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I had the same problem with my bird. However, I found a solution that worked for me. I took a 100% cotton t shirt and doubled it over, wrapped it very tightly around my index finger and middle finger. Slightly dampened it, then applied a VERY small dab of music monad guitar wax to the cloth. I then applied it to the area with a little pressure and went in small circular motions.work on a small area at a time. Repeat the procedure until the entire area is back to normal. You may have to work on the same place numerous times. I remembered this from spit shining my boots in the military. Since, I apply Gibson pump polish weekly ( I play everyday at home now). When my boy or buddy picks it up without a sleeve on, no problems anymore. Just wipe it down every time after playing. Sure, it may be a little time consuming to get the haze off, but it was well worth it to me. It took me longer than that to save up for it. I've also kept in mind, there can be 100 birds in the same with you, but there is only 1 of a kind and will never be another exactly the same as mine. Hope this helps.

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I've never been good at cleaning my guitars. Maybe once-a-year if I think of it. If it gets wet or I've played in a dusty/dirty area, I'll wipe it off. I wear long sleeves when it's cold and short when it's warm, so I guess they're protected at least part of the time. I agree with what Buck is saying and I also see the other side of this. I don't necessarily want a sweat stain or mark on my guitars, but I guess it could happen. I should probably wipe them off more often than I do. On the "up" side of not regularly wiping-off my guitars is that if one gets stolen, it's likely got my DNA all over it. [thumbup] Of course, if the thief is also a "clean freak" he'll likely clean the guitar. [cursing] ....In general, it's probably best if we wipe our guitars off at least every few months and at the same time use the hell out of them. I've got a couple spray bottles of the Gibson stuff. I'll try to start using them more than I have.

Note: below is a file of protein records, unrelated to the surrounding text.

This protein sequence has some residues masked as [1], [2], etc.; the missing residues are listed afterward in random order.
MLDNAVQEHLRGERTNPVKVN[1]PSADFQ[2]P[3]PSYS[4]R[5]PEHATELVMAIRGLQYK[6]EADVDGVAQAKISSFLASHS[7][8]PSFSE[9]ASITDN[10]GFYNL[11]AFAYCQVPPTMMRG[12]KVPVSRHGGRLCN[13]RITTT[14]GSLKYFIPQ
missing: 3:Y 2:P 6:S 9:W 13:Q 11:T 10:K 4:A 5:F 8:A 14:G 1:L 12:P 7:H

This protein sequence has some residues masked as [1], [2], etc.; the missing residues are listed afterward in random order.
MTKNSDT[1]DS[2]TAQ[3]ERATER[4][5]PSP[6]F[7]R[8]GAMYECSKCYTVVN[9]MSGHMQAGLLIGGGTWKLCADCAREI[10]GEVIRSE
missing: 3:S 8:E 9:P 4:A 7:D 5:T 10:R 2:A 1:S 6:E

'

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Geez guys. How do you think those old, vintage, highly-sought guitars get that wonderful wear and patina on them? From being played, not babied! Sure, keep it from getting gouged and broken but enjoy the life you put on your instrument over the years! It's a tool, not a museum piece! Play it!

 

It takes me, at most, 10 seconds to wipe down the guitar. I think "baby it" vs. "play it" is a false dichotomy in the context we're discussing here.

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Playing in high humidity conditions is a total pain in the butt unless you happen to be one of those lucky abberations who doesn't sweat. I've met a few and don't trust 'em. Long sleeves are good, except when the sleeve gets soaked all it does is hold moisture which leaves haze anyway. The worst enemy is insect repellent, which will eat the finish in disgusting fashion. Vinyl-backed guitar straps will dissolve finish. I'd bet nearly everyone on the forum could contribute at least one item to the list of guitar finish predators and there'd still be a few undocumented ones out there just waiting to defile our most prized axes. My belief is that, as adults, we are suffering punishment for leaving rings on the table tops of generations of mothers when we were young and indifferent to the damage we left in our collective paths.

 

When polish of one's choice no longer keeps the scar to a cosmetic minimum, my suggestion is taking the blemished instrument to the luthier - a brief professionally applied contact with his buffing wheel generally resolves the issue until we manage to begin the process all over once again.

 

On an unrelated note: if a goat should decide to bathe the surface of your guitar case, don't interfere - there's something in their saliva that makes the case repel dust for an interval of at least 6 years. Check with me a year from now and we'll see if the treatment is good for 7. Yep, there's a story behind that one!

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I really don't like the forearm haze. I can't get rid of it either but have improved it with virtuoso.